Consider the family doctor of past decades who would often help deliver the children, see them when they were sick, watch them as they grew up, do home visits when needed, and be present when death came.  They knew the families well and could administer care in very reassuring and intimate ways.  Of course, they often averaged only a few patients a day, had a low overhead, needed only minimal, if any, staff and had an exponentially smaller amount of medical facts to digest.  That is not in the least to diminish them; they were often brilliant, sacrificial, intensely devoted persons administering the most effective treatments of their time in a deeply personal manner.  But going back to that kind of practice with today’s medical realities and costs is probably not practical.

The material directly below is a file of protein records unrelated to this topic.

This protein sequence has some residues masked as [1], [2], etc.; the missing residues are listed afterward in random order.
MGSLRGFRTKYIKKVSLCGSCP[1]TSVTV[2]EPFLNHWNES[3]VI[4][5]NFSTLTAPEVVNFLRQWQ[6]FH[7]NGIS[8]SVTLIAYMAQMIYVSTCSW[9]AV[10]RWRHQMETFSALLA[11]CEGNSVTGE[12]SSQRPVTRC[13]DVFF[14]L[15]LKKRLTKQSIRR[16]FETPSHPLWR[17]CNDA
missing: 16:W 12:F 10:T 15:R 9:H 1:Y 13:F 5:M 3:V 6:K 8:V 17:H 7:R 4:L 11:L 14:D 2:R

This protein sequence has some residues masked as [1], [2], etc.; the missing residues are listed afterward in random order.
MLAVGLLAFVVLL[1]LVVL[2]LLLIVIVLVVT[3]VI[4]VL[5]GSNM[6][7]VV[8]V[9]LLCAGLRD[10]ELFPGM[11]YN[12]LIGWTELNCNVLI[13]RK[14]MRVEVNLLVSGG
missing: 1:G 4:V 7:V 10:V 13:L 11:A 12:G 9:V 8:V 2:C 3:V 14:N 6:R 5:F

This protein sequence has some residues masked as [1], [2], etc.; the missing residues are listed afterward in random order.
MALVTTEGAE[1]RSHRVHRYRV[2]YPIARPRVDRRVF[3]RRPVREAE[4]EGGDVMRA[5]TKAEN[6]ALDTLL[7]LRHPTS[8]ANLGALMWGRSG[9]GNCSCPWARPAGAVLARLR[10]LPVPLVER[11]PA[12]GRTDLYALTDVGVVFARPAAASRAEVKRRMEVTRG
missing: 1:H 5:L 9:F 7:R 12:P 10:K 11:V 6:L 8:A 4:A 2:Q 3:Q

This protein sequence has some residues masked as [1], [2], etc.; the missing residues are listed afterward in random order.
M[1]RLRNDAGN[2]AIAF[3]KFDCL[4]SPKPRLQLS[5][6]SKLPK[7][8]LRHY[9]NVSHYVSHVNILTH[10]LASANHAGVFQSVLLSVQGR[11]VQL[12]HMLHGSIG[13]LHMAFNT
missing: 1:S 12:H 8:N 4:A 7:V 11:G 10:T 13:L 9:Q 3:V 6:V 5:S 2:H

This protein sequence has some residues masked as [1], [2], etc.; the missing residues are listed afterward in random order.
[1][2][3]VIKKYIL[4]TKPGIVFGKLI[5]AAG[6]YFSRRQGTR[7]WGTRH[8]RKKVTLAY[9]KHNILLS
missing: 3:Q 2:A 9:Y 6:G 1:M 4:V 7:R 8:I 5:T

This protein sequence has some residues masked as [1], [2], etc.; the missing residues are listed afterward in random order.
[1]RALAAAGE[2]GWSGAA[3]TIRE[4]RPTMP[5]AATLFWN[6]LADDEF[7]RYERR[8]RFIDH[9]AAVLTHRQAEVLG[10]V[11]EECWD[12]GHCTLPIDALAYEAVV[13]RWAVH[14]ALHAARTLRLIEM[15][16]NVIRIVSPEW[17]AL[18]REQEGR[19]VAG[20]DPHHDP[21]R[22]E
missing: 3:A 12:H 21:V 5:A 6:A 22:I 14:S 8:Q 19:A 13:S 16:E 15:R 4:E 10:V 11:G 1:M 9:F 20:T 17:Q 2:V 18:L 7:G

Continuing forward to my three decades of medical care, the depersonalization of medical care has continued apace.  I have watched the trend rather regretfully and most patients have been the poorer for it.  So, what are the driving forces for this depersonalization of care?  In my opinion there are several:  One is the smothering blanket of bureaucratic requirements that sucks more and more time away from the patient-doctor interaction.  Another force is the fragmentation of care.  Patients receive care from so many different doctors, walk-in clinics, specialists and non-physician providers that no one care-provider is likely to really know the patient in the way a physician of bygone decades would have.